March 06, 2013 - A lingering debate over collection of taxes for police protection in the township may soon prompt changes in the law.
In September 2012, Rep. Joe Graves, (R-Argentine) introduced House Bill 5914 that will amend a current law that requires municipalities to collect for police and fire protection based on ad valorem— the value of the property.
Conversely, in 2006 the township implemented a $50/$25 special assessment to collect for police protection. Since that time a local resident has challenged the township special assessment in the Michigan Tax Tribunal Small Claims Division. They judged in the resident's favor from 2006 through 2011.
Township officials and residents have continued to grapple with the legality of the collection of police funding via special assessments. The township established a contract with the Genesee County Sheriff's Department about 13 years ago, funded by 1 mill from area property owners. Since 2007 the cost for police protection has risen from $432,205 to $538,653 in 2012, about a 24 percent increase.
Graves said a technical clerical error about 10 years ago in a similar bill had never been corrected. Due to the change in the legislative session, HB 5914 died.
However, on Jan. 31 the same legislation, now named HB 4147, was reintroduced by Graves and referred to the Committee on Tax Policy. On Wednesday former Atlas Township Supervisor Paul Amman, along with current Township Clerk Tere Onica, testified supporting the bill.
"This is about local control of taxes," said Amman. "We collect for our garbage and we need police and pay for it. Let us decide. If Lansing is gong to tell us how to pay for our police or fire protection—let them come pay for it. Atlas Township is not worried about going bankrupt. It's obvious the State of Michigan, Genesee County and Flint can't manage their money—there's a budget crisis. Almost all the area townships have a healthy fund balance—and they want to tell us how to spend our money? Really? They can't run their own business and they want to run ours?"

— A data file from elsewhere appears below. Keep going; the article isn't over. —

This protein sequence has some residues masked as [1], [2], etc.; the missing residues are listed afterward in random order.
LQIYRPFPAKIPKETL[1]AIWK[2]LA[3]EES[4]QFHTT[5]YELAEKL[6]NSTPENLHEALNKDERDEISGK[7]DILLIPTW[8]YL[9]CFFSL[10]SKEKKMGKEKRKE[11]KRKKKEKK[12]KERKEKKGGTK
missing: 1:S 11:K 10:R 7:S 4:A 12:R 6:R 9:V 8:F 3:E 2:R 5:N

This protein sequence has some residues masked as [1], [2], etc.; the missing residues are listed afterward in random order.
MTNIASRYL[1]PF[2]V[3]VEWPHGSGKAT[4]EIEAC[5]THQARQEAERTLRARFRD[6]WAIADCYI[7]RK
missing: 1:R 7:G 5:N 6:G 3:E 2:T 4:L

"The state should be required to show their taxes are fair and prove it. Right now there are five townships in Genesee County that use a special assessment to collect police and fire funds. Let them decide," he added.
Township Supervisor Shirley Kautman-Jones also testified regarding HB 5914.
"I'm not in favor of services on a per parcel basis," said Jones. "Other than garbage collection—libraries, airports, schools are all collected ad valorem. People can argue benefit of services. But, if you want to live in a half million dollar home there are costs that come with that," she said. "How fair would it be to charge a Walmart $50 for police protection, if there was a Walmart in your community? No one likes to pay taxes, but that's how the system works. People make choices on what type of home they can afford."
In a special meeting on Feb. 21 the board of trustees voted to ask voters to approve 2.1 mills for four years on the May 7 ballot. The one mill, which generated about $262,000, has expired. If approved, the 2.1 mills will generate about $565,000. A township or village taxpayer with a home valued at $100,000 will pay about $105 per year if the new millage is approved.
"In the township our special assessment and police millage is expired," said Jones. "We need a plan that works for us. The ad valorem method is the most equitable way to do it."
Graves sees it as a matter of local choice.
"It's not whether the special assessment is good or bad; rather, it's a matter of choice for communities—there should be latitude for communities to decide what's best," said Graves. "Many municipalities around the state use the special assessment for collection of police or fire. It's not a matter of usage; rather, a matter of need. Why should a $1 million homeowner pay five times more than a $100,000 homeowner for police or fire protection? The residents of those more costly homes don't use the service any more than any other homeowner. It's no different than garbage pick-up—for the most part, it's the same garbage."
Graves said the bill could be voted out of committee as early as March 13, and sent to the full House of Representives for debate and vote.
The 51st District in Genesee County includes Atlas, Argentine, Clayton, Gaines, Flushing and Fenton townships, along with the cities of Linden and Fenton. In Oakland County the 51st District includes Groveland, Holly and Rose townships in addition to the Village of Holly.